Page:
On our first night in Colorado Springs, we made Hudson’s meal of choice: hobo hamburgers. Basically, you put hamburger meat and potatoes, and any other ingredients you want, into a self made “bowl” of tin foil. Once all the ingredients are in the bowl, you cover it with a tin foil top and set it in the coals of a fire to cook. We added chopped green and orange peppers, onions, and carrots, and potatoes. It did take about 45 minutes for all the food to cook within our individual bowls, but once they were ready we topped our concoctions with cheese and devoured them. Once again, we ended the night with s’mores.

For our third night of making food with a campfire, we made spaghetti. This went a lot smoother than we thought it would, given we only had one pot, and one fire. We began by boiling water and cooking the noodles, and then holding them on a plate. Next, we warmed up our sauce, combined it with the noodles, and then cooked hamburger meat. We topped the final product with parmesan cheese, as anyone should do, and enjoyed our last homemade meal together. The only issue was when Mary Mercer dropped her entire fresh plate of spaghetti in the dirt. Don’t worry, I shared my overly large portion with her so she didn’t starve.

The next day, on our way to Paint Mines Park, we abruptly stopped in the small town of Woodland only moments after spontaneously looking up a location to the nearest restaurant. The restaurant was called Peakview Barbeque & Tap Room. After taking a look at the menu, and as a reward for roughing it the past couple of days, we decided to order as much food as we thought we could eat.

For a small window of time, our table was packed with fried pickle spears, loaded barbeque nachos, smoked chicken stuffed jalapeno poppers, one enormous avocado salad, and three barbeque plates complete with buttered bread and sides of corn on the cob and mac and cheese. It was top notch grubbing, and for dinner that night we ate the leftovers. This restaurant became the group favorite.

Our last stay of the trip was in Denver, and the city did not disappoint. After a day full of exploring, we made our way to the downtown area for our reservation at Ale House, which was recommended to me by a friend from school. Not only was the service amazing, the view was reason alone to visit this place. We were seated outside, where the cool Colorado air was the perfect accessory to our final meal together.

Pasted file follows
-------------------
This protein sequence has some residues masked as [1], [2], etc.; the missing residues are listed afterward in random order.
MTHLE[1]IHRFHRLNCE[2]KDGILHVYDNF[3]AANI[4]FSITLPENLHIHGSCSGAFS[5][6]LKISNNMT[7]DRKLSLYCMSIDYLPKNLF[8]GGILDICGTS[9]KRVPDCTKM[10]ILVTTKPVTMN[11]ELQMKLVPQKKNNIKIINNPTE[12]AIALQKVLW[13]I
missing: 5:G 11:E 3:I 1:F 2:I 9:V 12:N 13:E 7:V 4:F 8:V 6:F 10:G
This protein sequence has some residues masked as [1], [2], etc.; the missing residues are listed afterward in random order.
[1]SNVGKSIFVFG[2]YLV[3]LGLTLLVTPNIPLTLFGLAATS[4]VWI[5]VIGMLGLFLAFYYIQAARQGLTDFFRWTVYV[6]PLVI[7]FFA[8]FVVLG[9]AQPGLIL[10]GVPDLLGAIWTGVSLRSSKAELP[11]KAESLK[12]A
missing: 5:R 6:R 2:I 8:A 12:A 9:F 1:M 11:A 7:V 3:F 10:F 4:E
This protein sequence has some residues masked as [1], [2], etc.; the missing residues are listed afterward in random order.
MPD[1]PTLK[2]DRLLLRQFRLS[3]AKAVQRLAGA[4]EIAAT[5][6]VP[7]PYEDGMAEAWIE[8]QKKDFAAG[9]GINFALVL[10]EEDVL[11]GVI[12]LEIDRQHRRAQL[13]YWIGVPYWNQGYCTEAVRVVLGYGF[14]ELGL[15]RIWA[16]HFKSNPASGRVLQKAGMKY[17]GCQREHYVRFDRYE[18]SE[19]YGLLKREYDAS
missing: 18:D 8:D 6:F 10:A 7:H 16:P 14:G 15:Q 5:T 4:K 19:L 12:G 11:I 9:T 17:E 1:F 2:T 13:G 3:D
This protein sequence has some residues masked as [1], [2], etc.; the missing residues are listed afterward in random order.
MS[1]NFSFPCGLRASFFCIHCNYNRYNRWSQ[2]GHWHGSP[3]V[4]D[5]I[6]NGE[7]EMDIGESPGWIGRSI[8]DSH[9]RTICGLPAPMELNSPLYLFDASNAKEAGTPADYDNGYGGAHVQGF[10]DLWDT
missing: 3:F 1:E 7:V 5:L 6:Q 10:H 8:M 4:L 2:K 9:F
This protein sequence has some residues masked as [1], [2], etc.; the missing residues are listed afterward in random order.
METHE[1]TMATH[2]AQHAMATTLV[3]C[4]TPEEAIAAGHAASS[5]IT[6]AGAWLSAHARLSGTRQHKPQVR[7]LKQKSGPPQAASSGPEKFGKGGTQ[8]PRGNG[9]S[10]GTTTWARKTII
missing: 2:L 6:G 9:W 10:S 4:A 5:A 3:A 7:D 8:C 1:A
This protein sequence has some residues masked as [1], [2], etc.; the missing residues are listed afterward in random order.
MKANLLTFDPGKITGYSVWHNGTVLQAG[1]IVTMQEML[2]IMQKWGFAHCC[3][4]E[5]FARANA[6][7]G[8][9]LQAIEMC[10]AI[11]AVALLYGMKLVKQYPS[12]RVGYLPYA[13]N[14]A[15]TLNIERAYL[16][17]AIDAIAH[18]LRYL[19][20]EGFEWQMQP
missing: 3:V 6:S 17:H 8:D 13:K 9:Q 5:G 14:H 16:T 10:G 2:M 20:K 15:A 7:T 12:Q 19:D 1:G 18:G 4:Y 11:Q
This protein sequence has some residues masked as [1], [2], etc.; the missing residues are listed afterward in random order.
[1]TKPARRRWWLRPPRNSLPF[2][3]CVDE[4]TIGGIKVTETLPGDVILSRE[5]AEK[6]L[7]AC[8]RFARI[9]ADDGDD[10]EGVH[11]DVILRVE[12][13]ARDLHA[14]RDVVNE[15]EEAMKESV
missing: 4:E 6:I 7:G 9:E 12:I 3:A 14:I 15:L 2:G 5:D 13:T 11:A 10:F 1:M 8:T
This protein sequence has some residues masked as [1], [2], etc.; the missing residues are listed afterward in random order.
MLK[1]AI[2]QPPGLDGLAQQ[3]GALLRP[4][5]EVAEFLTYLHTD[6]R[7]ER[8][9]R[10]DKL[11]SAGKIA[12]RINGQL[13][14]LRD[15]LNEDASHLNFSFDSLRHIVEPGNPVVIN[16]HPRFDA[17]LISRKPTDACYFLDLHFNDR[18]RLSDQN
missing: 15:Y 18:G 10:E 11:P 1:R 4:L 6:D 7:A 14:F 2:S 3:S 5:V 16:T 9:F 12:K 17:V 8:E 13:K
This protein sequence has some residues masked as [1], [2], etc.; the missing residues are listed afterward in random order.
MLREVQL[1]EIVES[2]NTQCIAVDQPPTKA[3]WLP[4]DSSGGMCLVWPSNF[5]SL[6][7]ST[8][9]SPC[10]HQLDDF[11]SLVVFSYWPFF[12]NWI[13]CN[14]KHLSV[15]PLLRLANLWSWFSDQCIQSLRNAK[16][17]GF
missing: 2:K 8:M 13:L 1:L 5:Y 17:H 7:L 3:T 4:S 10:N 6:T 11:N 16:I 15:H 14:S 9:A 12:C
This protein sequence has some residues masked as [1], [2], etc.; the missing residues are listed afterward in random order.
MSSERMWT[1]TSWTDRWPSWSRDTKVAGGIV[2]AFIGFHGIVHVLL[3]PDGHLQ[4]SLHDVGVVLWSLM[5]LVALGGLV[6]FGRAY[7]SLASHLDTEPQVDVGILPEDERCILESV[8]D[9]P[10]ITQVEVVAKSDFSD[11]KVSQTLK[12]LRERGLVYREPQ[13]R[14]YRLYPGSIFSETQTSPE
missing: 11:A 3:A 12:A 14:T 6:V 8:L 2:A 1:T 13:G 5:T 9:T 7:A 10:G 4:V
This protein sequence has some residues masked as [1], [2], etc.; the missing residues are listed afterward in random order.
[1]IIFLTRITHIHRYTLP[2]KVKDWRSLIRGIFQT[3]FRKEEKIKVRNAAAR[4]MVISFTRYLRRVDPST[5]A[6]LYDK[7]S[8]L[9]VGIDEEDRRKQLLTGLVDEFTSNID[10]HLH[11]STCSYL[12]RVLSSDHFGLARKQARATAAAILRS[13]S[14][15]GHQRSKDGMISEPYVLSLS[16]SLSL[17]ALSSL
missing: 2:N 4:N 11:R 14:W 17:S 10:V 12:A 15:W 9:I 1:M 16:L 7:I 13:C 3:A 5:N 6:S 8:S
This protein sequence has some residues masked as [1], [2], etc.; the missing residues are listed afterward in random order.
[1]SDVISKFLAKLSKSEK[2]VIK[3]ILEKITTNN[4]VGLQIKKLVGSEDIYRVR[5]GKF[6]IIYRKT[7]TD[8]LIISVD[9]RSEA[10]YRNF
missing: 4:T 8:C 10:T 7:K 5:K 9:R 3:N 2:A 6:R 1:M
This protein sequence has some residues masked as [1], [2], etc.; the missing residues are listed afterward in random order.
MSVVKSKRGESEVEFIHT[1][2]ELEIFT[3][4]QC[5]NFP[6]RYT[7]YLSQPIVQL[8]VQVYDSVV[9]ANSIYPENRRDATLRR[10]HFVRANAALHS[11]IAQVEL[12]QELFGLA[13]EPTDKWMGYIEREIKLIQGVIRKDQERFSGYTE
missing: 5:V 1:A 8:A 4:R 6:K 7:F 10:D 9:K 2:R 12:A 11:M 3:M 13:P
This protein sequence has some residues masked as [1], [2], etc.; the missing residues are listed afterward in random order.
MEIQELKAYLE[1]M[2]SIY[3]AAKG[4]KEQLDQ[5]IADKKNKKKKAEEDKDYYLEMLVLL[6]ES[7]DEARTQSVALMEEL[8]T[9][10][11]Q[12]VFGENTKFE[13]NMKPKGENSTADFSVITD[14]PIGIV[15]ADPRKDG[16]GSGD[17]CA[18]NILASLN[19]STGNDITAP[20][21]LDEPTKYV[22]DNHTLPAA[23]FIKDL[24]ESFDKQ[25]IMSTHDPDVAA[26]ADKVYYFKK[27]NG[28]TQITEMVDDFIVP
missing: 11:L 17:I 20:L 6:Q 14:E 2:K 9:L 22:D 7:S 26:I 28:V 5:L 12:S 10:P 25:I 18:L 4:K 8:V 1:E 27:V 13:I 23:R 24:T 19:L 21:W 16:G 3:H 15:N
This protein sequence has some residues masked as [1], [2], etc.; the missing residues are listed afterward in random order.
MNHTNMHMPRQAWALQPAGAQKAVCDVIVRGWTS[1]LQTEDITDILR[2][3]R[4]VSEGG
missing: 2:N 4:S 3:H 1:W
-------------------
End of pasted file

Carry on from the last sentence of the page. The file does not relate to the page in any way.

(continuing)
As summer comes to an end, I reflect on the time I spent stuck indoors with only my family, and also on the opportunities that presented themselves during this time of doubt. I am extremely thankful for the opportunity to share my experiences, preferences, and opinions with my hometown through my column with The Post-Searchlight. I have thoroughly enjoyed hearing feedback on my work from the community, and I hope that any bit of information I shared benefited at least a couple of my readers.

This will be my final article for Carah’s Calories, but I still remain a foodie that loves to share. I have an Instagram account dedicated to sharing great meals and I would love for anyone to keep up with me on that platform. You can find me @CarahsCalories.

I want to thank the Post-Searchlight for this opportunity, and the community for engaging me. I hope that the rest of the year is joyful and fulfilling for all, and that everyone remembers the change of pace and forced calamity that COVID-19 brought to us. Thank you and Go Dawgs!